So new grads: my advice is be very aware of how facilities may operate. Some will hire a 'warm body' and throw them to the wolves...which is unfair to everybody involved. If you want to go right into a specialty area, make sure the facility has a dedicated internship program with a good reputation. Many years ago I learned ICU 'on the job', but it was a different world then...I would NOT recommend it today.

    Good luck to all new grads out there!!
  11. by   orrnlori
    I started in trauma step down, which was a fancy name for the place where they shoved the best of the very worst ICU patients when a boat load of new ICU patients got admitted to our level 1 trauma unit. Me, my stethescope and one pulse ox, that's all I had. That and my hands, eyes, ears, and intuition. Learned very quickly that I hated bedside nursing, but boy did I learn a bunch in a very very short time. I used to think in nursing school, will I know "restlessness" when I see it? OH YEAH, you know it. :chuckle

    So I stayed there, hoping I'd wreck my car on my way to work each shift so I wouldn't have to show up. Then I went to the OR 7 months later. There I have remained blissfully ever since. So my recommendation is the OR if you can get in, but that's just me. If you like technology, teamwork, and having doctors needing you, rather than abusing you, the OR is the place to be.
  12. by   sharann
    Congratulation on passing
    Why not compromise and start out in a step-down/tele type unit. You will have the critical type pts who make it out of ICU plus the med surg type, post op, post interventionals, and overflow pts. You will learn ACLS and heart monitoring, as well as learning how to do 29 things at once! It can be done. Eventually you could decide to move to med-surg, if you are inclined or to ICU (notice I don't say UP to ICU or DOWN to Med-surg, since they are both specialty areas). Good luck with the job search, but try to go for the most comprehensive orientation as possible.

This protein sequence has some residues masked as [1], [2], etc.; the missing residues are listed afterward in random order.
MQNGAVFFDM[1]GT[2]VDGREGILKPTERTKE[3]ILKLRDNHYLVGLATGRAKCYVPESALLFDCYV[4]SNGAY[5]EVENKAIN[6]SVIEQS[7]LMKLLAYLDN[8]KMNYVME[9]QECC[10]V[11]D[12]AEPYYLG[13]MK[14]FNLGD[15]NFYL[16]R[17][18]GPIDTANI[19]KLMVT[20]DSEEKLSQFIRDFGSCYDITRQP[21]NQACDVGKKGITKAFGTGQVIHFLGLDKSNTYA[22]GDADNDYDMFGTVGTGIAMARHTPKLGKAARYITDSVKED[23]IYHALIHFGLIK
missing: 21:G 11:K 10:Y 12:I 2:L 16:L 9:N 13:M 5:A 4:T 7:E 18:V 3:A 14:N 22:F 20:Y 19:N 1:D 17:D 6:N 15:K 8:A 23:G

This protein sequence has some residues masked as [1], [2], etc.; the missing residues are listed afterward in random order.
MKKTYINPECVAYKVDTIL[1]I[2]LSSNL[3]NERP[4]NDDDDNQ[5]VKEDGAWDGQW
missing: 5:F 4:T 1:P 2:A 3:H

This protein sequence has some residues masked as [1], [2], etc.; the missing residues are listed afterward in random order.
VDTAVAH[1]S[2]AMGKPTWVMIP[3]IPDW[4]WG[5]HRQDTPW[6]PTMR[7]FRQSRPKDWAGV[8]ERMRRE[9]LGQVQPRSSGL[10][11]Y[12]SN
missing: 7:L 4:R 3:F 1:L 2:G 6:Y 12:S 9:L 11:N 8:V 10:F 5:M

13. by   nekhismom
    If you're not sure what you like, Med surg is probably a good start. Tele would also be good, for the reasons mentioned above. But I don't think all new grads need to go to m/s just because they are new grads. If you have a passion, or even desire, to work in a certain area, go for it. If not, start with m/s or tele and you can't go wrong!
  14. by   Agnus
    Quote from moninurse
    HI to ALL:

    I am fairly new here. I just passed my NCLEX and Im applying for jobs. I have no idea where my true heart lies as far as nursing. I have yet to learn. I have heard med-surg is a good place to start for getting basic skills. I have friends though that have started in ICUs and love it, but feel very overwhelmed. My future goals are to go back for an NP in 2-3 years after i've paid off some of my school debt and have gathered my own confidence in the nursing role. Any suggestions for a new grad??? I would certainly appreciate any input from anyone.
    Since you say you have no idea where your heart lies I suggest a general med surg where you can get a variety of experience some good general background and don't feel so overwhelmed. From there you can move into ICU if that is your forte but you will have some basic experience under your belt and it won't be as overwhelming when you make the move. If you plan on NP you will have to pick an area of practice. If after a year or two in med surg you still don't know what to do try float pool. You get to work all depts of the hospital and can find a nitch somewhere.

close